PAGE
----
So most of the time we dispatch sociologists to write reports to our diplomats explaining why people are killing each other in a region where they have been killing each other since time immemorial, and why it’s all our fault. Then we try to figure out how we can make them stop by being nicer to them.

The central assumption here is stability. We assume that stability is achievable and that it is good. The former is completely unproven and even the latter remains a somewhat shaky thesis.

The British wanted stability by replicating the monarchy across a series of Middle Eastern dependents. The vast majority of these survived for a shorter period than New Coke or skunk rock. Their last remnant is the King of Jordan, born to Princess Muna al-Hussein aka Antoinette Avril Gardiner of Suffolk, educated at the Royal Military Academy, Sandhurst, and currently trying to stave off a Muslim Brotherhood-Palestinian uprising by building a billion dollar Star Trek theme park.

The British experiment in stabilizing the Middle East failed miserably. Within a decade the British government was forced to switch from backing the Egyptian assault on Israel to allying with the Jewish State in a failed bid to stop the Egyptian seizure of the Suez Canal.

The American experiment in trying to export our own form of government to Muslims didn’t work any better. The Middle East still has monarchies. It has only one democracy with free and open elections.

Israel. Even Obama and Hillary’s Arab Spring was a perverted attempted to make stability happen by replacing the old Socialist dictators and their cronies with the political Islamists of the Muslim Brotherhood. They abandoned it once the chaos rolled in and stability was nowhere to be found among all the corpses.

It might be time to admit that barring the return of the Ottoman Empire, stability won’t be coming to the Middle East any time soon. Exporting democracy didn’t work. Giving the Saudis a free hand to control our foreign policy didn’t work. Trying to force Israel to make concessions to Islamic terrorists didn’t work. And the old tyrants we backed are sand castles along a stormy shore.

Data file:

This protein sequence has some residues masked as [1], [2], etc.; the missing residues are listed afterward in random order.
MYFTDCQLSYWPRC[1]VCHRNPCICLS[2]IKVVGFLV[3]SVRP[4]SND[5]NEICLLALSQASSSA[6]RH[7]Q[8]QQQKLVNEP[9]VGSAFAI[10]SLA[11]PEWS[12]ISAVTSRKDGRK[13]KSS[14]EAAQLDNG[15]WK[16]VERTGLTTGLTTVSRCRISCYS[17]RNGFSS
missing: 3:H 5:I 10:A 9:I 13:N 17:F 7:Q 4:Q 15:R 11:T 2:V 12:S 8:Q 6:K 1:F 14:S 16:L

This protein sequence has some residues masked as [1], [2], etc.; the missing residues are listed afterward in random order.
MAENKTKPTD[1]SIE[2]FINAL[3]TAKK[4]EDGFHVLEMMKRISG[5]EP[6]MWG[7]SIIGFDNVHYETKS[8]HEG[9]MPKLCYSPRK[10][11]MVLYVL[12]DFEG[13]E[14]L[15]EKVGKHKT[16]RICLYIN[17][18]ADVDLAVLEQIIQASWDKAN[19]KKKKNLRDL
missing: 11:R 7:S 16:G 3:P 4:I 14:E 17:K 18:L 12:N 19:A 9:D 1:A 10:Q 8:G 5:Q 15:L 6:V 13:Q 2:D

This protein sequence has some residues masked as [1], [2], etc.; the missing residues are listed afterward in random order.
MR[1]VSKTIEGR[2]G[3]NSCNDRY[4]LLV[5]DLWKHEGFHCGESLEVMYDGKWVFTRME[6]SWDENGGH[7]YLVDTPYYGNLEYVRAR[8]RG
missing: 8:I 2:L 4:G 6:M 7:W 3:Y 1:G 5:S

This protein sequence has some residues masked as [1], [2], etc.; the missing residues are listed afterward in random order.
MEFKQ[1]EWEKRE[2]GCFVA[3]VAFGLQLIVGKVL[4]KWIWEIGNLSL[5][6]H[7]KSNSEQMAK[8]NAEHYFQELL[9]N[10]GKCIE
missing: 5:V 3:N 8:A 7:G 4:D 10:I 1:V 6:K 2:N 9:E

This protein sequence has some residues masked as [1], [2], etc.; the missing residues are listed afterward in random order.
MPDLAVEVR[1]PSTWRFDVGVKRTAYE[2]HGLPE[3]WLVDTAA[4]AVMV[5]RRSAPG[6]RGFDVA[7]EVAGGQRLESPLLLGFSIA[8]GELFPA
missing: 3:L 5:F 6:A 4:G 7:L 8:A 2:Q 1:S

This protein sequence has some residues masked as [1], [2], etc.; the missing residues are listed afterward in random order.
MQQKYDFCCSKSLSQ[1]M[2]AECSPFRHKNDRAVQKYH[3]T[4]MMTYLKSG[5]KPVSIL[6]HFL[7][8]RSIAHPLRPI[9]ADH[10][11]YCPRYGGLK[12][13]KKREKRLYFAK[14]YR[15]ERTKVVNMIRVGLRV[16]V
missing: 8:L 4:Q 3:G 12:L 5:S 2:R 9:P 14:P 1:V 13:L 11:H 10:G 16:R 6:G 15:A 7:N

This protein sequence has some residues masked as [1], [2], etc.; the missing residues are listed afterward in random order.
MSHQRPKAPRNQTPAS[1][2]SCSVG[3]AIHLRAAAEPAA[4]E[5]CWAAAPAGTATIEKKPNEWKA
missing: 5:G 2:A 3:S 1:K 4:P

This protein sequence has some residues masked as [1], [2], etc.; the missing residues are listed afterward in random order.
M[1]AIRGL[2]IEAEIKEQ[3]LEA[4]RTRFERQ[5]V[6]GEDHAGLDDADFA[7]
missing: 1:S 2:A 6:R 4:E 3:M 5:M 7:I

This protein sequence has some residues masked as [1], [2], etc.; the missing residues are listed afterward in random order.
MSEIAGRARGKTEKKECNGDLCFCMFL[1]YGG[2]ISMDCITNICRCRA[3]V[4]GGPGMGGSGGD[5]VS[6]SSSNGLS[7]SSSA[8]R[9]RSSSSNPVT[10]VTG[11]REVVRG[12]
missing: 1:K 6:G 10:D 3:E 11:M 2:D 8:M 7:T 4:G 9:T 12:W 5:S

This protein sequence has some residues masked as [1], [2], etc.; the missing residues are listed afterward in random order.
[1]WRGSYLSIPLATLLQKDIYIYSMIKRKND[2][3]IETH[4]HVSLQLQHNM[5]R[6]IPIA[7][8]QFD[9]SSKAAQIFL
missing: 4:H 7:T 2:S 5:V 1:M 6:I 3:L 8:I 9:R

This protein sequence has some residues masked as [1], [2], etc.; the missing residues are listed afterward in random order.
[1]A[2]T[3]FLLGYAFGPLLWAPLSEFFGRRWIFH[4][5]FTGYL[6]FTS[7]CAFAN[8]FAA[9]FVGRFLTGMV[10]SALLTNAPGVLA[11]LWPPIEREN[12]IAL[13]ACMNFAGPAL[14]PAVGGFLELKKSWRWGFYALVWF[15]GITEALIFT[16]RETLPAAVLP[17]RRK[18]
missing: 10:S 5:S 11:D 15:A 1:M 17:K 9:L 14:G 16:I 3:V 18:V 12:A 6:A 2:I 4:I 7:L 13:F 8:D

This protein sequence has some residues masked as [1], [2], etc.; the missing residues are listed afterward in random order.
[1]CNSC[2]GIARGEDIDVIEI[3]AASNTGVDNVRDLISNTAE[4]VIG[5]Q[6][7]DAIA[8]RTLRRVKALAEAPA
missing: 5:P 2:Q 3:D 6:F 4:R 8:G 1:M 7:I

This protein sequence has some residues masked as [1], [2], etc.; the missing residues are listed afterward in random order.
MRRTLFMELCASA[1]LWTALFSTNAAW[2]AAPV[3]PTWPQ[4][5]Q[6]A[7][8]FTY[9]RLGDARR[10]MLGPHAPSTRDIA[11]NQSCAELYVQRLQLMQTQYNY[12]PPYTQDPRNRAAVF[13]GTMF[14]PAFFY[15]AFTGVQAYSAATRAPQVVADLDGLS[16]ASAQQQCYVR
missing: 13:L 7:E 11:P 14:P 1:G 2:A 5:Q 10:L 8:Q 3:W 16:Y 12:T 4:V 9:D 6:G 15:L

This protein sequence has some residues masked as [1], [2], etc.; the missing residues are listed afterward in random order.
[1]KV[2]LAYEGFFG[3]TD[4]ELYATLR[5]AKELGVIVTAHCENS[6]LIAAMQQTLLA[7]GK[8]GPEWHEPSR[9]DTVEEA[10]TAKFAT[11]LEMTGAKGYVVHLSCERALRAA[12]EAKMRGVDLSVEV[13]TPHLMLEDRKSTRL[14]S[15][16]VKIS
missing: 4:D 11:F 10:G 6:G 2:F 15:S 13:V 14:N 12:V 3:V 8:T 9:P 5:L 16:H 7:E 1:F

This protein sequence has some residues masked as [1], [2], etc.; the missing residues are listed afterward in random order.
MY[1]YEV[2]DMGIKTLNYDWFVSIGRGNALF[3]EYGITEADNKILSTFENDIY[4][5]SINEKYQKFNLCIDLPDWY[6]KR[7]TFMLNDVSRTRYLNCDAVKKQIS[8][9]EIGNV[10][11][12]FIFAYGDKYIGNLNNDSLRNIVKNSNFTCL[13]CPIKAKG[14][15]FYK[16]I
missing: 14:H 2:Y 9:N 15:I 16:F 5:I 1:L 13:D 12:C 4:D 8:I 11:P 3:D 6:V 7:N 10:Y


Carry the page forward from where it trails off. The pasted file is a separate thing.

Even without the Arab Spring, their days were as numbered as old King Farouk dying in exile in an Italian restaurant.

If stability isn’t achievable, maybe we should stop trying to achieve it. And stability may not even be any good.

Our two most successful bids in the Muslim world, one intentionally and the other unintentionally, succeeded by sowing chaos instead of trying to foster stability. We helped break the Soviet Union on a cheap budget in Afghanistan by feeding the chaos. And then we bled Iran and its terrorist allies in Syria and Iraq for around the price of a single bombing raid. Both of these actions had messy consequences.

But we seem to do better at pushing Mohammed Dumpty off the wall than at putting him back together again. If we can’t find the center of stability, maybe it’s time for us to embrace the chaos.

Embracing the chaos forces us to rethink our role in the world. Stability is an outdated model. It assumes that the world is moving toward unity. Fix the trouble spots and humanity will be ready for world government. Make sure everyone follows international law and we can all hum Lennon’s “Imagine”.

Not only is this a horrible dystopian vision of the future, it’s also a silly fantasy.

The UN is nothing but a clearinghouse for dictators. International law is meaningless outside of commercial disputes. The world isn’t moving toward unity, but to disunity. If even the EU can’t hold together, the notion of the Middle East becoming the good citizens of some global government is a fairy tale told by diplomats while tucking each other into bed in five-star hotels at international conferences.